Switzerland County is part of the SEI READI region that also includes Dearborn, Franklin, Ohio, Ripley and Union counties. SEI READI gave its presentation last week on Monday, Nov. 29. Among the projects in the plan impacting Switzerland County is the Vevay Flats project that would create 48 new entry-level market rate apartments and the Switzerland County workforce housing that would add 111 single-family housing units to the county. The plan also includes for updates to the Florence Regional Sewer District. Additionally, it seeks assistance for improvements to the Switzerland County Technology and Education Center. Another project is a culinary hospitality project based within Belterra Casino Resort and/or the Ogle Haus for culinary/restaurant and hotel/business students.

An announcement by the IEDC of the READI grant awards is anticipated later this month. The next meeting of OurSIRDA will be at 10 a.m. on Friday, Dec. 17, at Madison City Hall, with the hope that the region will know by then if it is one of the fortunate recipients of the READI grant.

BPWS told Main Street project finally complete
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Deputy Mayor Mindy McGee reported to the city’s Board of Public Works and Safety on Monday that Madison’s busy season of highway maintenance projects is finally done including a multi-phase main project to patch, seal, reconfigure and re-stripe Main Street.

“The good news is that the summer long Main Street maintenance project is done,” McGee told the board.

The project, intended to stabilize Main Street and extend the useful life of that roadway until 2026 when the city receives a federal highway grant for more permanent repairs, took months to complete hole filling, crack filling, sealing and striping while working around various festivals during the summer tourism season.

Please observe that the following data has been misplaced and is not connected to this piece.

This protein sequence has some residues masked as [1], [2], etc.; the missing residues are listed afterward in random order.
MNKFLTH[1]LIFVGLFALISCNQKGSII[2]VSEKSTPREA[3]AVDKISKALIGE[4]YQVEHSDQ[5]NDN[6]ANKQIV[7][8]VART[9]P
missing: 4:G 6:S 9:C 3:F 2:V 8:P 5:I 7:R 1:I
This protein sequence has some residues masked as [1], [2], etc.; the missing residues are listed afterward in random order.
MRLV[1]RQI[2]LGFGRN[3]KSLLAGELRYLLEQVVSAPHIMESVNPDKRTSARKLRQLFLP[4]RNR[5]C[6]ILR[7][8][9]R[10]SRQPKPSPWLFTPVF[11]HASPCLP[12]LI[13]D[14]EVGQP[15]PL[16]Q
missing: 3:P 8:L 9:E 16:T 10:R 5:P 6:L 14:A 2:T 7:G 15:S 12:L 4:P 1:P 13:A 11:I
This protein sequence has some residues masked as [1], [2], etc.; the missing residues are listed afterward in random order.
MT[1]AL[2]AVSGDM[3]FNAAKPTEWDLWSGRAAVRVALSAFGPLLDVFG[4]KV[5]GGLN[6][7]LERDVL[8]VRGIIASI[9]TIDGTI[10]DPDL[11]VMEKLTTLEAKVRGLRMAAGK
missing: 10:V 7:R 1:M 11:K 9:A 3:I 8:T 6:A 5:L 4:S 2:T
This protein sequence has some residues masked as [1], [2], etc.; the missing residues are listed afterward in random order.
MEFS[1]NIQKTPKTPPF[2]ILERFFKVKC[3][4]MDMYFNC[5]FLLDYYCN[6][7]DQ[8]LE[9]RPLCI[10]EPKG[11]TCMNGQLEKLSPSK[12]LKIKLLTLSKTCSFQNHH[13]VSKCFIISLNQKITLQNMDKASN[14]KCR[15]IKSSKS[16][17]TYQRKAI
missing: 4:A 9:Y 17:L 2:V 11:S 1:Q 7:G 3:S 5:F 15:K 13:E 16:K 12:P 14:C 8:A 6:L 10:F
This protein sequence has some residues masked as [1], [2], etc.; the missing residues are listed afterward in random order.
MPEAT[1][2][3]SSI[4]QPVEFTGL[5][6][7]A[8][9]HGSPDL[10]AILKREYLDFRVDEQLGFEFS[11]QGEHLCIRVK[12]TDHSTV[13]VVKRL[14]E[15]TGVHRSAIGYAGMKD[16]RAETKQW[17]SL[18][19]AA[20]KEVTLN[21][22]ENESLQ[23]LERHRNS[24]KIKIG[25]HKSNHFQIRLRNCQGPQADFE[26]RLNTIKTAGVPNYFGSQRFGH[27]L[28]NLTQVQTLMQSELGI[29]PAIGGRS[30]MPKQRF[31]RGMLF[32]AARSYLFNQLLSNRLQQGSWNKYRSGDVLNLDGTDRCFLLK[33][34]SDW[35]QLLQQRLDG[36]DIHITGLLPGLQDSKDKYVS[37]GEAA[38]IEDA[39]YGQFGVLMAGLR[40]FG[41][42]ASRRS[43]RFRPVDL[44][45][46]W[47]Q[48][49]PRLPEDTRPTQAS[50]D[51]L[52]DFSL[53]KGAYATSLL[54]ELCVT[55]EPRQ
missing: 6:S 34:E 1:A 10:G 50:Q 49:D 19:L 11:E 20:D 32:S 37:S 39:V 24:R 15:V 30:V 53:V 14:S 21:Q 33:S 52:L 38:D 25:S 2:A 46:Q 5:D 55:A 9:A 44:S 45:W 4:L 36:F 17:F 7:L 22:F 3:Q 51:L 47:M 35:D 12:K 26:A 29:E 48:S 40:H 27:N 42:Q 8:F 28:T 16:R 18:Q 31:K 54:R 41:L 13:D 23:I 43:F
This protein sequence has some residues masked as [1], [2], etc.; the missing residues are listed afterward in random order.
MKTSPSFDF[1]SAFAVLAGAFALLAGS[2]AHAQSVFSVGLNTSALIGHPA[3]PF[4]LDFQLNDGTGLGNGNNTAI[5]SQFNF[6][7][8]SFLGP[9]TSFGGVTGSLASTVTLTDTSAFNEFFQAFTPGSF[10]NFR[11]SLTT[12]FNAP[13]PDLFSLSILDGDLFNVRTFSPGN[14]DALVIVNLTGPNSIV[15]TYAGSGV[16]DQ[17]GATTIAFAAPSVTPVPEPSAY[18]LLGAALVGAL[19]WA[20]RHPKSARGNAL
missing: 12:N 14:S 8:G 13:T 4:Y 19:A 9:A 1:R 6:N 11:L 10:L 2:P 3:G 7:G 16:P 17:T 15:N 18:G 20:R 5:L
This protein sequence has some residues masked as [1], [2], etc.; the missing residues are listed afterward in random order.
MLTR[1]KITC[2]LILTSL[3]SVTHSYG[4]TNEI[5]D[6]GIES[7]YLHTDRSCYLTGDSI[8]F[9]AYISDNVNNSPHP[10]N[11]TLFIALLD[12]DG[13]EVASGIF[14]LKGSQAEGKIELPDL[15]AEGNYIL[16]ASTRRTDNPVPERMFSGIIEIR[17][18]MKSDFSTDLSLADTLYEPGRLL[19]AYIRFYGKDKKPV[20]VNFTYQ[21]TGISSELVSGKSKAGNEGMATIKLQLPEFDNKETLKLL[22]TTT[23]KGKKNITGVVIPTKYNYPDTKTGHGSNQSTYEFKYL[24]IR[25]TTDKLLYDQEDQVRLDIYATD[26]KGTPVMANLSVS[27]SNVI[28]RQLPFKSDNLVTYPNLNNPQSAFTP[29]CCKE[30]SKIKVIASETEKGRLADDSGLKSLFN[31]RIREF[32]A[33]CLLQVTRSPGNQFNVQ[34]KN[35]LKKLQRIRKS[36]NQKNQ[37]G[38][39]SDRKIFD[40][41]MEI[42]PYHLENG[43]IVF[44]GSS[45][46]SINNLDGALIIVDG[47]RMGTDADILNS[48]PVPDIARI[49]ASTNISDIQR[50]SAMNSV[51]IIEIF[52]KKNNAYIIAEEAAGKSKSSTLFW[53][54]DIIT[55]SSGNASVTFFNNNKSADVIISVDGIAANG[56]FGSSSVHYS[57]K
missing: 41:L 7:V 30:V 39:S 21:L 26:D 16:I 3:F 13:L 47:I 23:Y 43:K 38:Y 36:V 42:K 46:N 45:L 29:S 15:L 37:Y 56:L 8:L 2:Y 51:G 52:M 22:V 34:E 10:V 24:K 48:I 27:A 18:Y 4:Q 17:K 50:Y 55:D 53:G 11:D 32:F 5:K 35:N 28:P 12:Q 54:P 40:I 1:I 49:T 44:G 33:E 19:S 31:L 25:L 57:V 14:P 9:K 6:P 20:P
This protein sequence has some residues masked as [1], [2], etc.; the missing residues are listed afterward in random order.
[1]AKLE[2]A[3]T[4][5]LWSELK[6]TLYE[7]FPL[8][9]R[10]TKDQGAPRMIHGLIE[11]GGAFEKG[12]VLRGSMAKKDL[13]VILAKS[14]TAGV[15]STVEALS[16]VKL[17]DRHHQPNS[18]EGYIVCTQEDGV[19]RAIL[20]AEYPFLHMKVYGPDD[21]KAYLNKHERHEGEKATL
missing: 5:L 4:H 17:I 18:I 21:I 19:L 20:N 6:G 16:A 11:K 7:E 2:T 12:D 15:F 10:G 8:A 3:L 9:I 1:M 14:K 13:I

She said the project was completed Friday when striping was finished on the Hanover hill portion of the 4.5-mile highway and that the last arrows have been painted for turn lanes and crosswalk along some final crack sealing.

“The good weather helped us out and we were able to wrap that up,” she said.

Madison Police Chief John Wallace said he thinks measures taken to slow traffic — reducing Main Street from four lanes to three between Broadway Street and the railroad bridge with one lane each east and west plus a turning lane — have been effective.

“It has made a difference in slowing down the traffic,” said Wallace. “I haven’t seen any traffic backups and I haven’t seen any traffic issues. We’ve heard some minor complaints about speeding on Second and Third streets,” but he said he hasn’t seen much of that. “I think it’s working out very well” with the changes on Main Street. “I think it’s really helped to make our west end and our downtown safer.”

Wallace said the changes are also making parking safer on the west end. “Before you were always opening your car door into a lane of traffic. Now it’s much safer. And I’m sure we will see that in our statistics for mishaps and traffic issues down there.”

Wallace said issues with picking up and dropping off students at Lydia Middleton Elementary have now also improved after initial complaints about how traffic was backing up on Third Street. He said after discussions with school officials, changes have been made so now “we’re not having that backup” as parents are pulling over to the curb, and finding locations to park. “It’s all thanks to the cooperation of the school and the parents,” he said. “We will continue to monitor that to be sure it’s working.”

In other business,:

• Kathy Rohlfing, chair of the city’s tree board, sought and received approval to place trees along Jefferson Street along the side of Little People’s Boutique and Fine Threads building at 232 East Main Street in an effort to beautify are area she noted is mostly concrete.

• Bonnie Cox appeared before the board in reference to 1202 Wells Drive where there was a fire on Dec. 19, 2020. Notices concerning cleaning up the property had been sent to Cox but she said she had not received them perhaps because they should have been sent to the address where she now resides. Cox said she does plan to have the property cleanup completed by the end of the month, and will return to the next Board of Works and Public Safety meeting to provide an update.

• Final PACE awards were approved for Richard and Michelle Peak for $11,825 at 522 Mulberry Street, Phil and Jane Mullins for $7,500 at 707 East Main Street, and Jim Pruett for $7,500 at 205 West First Street.